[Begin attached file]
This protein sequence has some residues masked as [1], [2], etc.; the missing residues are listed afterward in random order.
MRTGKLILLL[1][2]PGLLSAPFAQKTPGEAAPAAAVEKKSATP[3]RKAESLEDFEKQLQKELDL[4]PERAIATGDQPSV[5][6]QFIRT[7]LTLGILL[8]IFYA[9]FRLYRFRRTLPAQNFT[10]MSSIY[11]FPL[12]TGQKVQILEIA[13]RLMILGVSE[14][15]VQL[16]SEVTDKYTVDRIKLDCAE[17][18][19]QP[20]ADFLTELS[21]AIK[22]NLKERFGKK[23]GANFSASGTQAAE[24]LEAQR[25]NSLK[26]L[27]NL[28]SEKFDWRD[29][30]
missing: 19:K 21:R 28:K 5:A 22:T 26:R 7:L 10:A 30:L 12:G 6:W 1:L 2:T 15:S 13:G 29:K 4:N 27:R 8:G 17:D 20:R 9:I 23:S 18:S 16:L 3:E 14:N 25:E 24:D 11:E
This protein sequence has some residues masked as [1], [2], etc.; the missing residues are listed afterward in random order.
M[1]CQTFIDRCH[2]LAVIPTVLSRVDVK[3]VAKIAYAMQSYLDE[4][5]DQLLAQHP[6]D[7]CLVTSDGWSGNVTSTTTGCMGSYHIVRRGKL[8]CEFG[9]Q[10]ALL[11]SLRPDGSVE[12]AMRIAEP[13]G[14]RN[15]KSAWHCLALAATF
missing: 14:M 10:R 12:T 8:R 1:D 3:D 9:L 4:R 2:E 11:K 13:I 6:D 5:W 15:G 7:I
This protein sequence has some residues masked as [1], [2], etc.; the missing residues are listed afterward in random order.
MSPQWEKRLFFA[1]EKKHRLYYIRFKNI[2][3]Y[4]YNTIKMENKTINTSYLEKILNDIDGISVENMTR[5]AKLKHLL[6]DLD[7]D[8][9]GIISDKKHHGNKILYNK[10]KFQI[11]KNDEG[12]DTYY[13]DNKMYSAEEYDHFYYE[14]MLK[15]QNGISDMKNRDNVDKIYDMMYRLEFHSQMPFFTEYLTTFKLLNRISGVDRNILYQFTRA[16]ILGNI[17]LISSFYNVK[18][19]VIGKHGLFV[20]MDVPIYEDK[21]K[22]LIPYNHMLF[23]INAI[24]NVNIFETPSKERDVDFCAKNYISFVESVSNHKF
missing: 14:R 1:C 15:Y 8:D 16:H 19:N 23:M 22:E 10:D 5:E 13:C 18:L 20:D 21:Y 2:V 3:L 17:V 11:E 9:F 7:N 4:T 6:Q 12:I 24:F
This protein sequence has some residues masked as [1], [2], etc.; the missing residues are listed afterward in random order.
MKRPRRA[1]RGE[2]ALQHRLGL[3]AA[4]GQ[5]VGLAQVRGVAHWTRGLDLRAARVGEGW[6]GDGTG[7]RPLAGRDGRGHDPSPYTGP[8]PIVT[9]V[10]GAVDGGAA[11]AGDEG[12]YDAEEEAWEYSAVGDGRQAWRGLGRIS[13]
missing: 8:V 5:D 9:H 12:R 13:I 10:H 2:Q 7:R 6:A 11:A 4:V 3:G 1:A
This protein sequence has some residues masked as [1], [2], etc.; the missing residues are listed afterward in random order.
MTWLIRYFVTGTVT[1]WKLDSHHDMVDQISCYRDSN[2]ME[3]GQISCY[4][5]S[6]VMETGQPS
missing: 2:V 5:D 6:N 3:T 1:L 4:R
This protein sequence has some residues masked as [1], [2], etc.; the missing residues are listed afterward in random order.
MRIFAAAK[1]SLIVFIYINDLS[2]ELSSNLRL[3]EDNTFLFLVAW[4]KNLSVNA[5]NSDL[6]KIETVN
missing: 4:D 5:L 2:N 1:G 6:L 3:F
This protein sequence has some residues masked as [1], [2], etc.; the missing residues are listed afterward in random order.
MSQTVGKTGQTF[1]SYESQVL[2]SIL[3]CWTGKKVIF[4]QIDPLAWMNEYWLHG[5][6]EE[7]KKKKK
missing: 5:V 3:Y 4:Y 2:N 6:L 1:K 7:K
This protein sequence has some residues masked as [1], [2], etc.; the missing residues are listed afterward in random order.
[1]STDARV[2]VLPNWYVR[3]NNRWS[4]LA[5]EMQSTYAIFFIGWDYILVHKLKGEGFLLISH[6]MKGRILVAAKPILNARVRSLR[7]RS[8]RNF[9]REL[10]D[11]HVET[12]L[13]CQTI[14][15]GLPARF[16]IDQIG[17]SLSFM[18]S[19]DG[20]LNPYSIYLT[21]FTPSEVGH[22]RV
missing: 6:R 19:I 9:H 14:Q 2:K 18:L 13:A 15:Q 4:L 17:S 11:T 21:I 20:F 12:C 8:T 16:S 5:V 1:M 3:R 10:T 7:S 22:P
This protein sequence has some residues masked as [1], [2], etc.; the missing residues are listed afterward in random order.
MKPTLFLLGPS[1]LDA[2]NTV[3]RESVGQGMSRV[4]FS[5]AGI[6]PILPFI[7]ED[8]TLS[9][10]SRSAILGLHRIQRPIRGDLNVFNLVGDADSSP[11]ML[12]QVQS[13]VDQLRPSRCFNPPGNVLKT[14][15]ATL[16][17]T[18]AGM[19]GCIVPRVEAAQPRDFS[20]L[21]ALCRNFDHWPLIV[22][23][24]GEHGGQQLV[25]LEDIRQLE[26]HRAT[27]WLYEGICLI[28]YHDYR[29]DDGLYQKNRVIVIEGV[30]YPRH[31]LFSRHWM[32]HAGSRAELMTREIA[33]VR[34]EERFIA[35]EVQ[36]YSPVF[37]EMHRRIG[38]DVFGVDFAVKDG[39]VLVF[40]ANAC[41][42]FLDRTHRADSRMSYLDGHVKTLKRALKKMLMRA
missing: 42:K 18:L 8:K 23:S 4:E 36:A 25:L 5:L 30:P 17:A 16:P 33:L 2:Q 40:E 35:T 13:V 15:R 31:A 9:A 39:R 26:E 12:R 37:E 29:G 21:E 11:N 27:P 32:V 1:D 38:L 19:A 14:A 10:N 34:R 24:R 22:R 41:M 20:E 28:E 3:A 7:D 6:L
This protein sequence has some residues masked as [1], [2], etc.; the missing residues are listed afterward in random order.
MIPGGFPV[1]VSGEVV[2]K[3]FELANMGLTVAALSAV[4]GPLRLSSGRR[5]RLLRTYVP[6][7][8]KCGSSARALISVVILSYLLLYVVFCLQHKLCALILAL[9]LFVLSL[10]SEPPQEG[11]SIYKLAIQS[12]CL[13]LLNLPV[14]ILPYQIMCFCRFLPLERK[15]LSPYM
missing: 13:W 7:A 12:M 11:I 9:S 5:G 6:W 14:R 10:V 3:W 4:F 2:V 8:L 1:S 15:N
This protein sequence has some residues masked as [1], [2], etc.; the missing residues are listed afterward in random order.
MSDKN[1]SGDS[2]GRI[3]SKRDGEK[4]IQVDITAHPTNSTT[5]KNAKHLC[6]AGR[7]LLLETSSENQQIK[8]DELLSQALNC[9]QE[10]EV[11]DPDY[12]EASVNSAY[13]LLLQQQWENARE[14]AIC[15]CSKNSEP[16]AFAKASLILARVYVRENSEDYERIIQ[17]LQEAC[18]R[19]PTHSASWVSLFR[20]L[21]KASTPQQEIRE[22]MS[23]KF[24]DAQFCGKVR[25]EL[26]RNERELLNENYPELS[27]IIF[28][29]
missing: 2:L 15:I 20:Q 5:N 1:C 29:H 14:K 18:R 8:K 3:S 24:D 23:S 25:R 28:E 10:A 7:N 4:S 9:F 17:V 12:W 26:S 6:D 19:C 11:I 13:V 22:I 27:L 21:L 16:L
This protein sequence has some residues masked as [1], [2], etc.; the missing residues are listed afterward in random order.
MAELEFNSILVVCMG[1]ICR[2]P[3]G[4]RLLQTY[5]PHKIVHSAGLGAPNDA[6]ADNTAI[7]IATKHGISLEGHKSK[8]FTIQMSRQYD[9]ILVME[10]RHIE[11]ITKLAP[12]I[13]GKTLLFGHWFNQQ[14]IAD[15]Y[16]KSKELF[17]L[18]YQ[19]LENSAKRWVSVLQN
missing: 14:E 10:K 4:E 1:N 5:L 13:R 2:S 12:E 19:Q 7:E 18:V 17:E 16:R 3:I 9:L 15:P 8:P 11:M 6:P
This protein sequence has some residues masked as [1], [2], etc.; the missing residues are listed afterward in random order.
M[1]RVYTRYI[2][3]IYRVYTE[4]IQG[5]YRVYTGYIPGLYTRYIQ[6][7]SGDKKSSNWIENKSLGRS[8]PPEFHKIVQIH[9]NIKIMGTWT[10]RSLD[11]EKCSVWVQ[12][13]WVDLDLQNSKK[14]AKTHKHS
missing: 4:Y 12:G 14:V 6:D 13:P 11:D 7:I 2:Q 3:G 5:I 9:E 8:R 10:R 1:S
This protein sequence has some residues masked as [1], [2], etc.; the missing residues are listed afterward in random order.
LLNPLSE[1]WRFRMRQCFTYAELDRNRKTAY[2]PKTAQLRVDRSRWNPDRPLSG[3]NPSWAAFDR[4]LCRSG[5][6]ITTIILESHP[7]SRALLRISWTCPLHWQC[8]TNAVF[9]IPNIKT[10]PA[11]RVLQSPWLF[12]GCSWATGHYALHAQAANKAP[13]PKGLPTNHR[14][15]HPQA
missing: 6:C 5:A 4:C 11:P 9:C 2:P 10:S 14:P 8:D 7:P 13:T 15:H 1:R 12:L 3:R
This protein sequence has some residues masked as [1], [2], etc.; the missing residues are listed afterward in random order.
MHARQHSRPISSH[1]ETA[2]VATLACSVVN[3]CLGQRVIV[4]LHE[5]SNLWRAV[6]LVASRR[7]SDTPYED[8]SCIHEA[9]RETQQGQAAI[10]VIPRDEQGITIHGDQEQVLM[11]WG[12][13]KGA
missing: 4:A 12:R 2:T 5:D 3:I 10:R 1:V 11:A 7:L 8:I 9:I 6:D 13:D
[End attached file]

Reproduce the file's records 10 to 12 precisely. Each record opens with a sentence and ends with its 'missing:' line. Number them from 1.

This protein sequence has some residues masked as [1], [2], etc.; the missing residues are listed afterward in random order.
MIPGGFPV[1]VSGEVV[2]K[3]FELANMGLTVAALSAV[4]GPLRLSSGRR[5]RLLRTYVP[6][7][8]KCGSSARALISVVILSYLLLYVVFCLQHKLCALILAL[9]LFVLSL[10]SEPPQEG[11]SIYKLAIQS[12]CL[13]LLNLPV[14]ILPYQIMCFCRFLPLERK[15]LSPYM
missing: 13:W 7:A 12:M 11:I 9:S 5:G 6:W 14:R 10:V 3:W 4:F 2:V 8:L 1:S 15:N
This protein sequence has some residues masked as [1], [2], etc.; the missing residues are listed afterward in random order.
MSDKN[1]SGDS[2]GRI[3]SKRDGEK[4]IQVDITAHPTNSTT[5]KNAKHLC[6]AGR[7]LLLETSSENQQIK[8]DELLSQALNC[9]QE[10]EV[11]DPDY[12]EASVNSAY[13]LLLQQQWENARE[14]AIC[15]CSKNSEP[16]AFAKASLILARVYVRENSEDYERIIQ[17]LQEAC[18]R[19]PTHSASWVSLFR[20]L[21]KASTPQQEIRE[22]MS[23]KF[24]DAQFCGKVR[25]EL[26]RNERELLNENYPELS[27]IIF[28][29]
missing: 2:L 15:I 20:Q 5:N 1:C 29:H 14:K 18:R 8:K 3:S 24:D 23:S 25:R 28:E 10:A 7:N 4:S 9:F 17:V 12:W 26:S 6:D 19:C 11:I 13:V 22:I 27:L 21:L 16:L
This protein sequence has some residues masked as [1], [2], etc.; the missing residues are listed afterward in random order.
MAELEFNSILVVCMG[1]ICR[2]P[3]G[4]RLLQTY[5]PHKIVHSAGLGAPNDA[6]ADNTAI[7]IATKHGISLEGHKSK[8]FTIQMSRQYD[9]ILVME[10]RHIE[11]ITKLAP[12]I[13]GKTLLFGHWFNQQ[14]IAD[15]Y[16]KSKELF[17]L[18]YQ[19]LENSAKRWVSVLQN
missing: 14:E 10:K 4:E 1:N 5:L 13:R 2:S 12:E 19:Q 7:E 18:V 17:E 16:R 3:I 9:L 15:P 8:P 11:M 6:P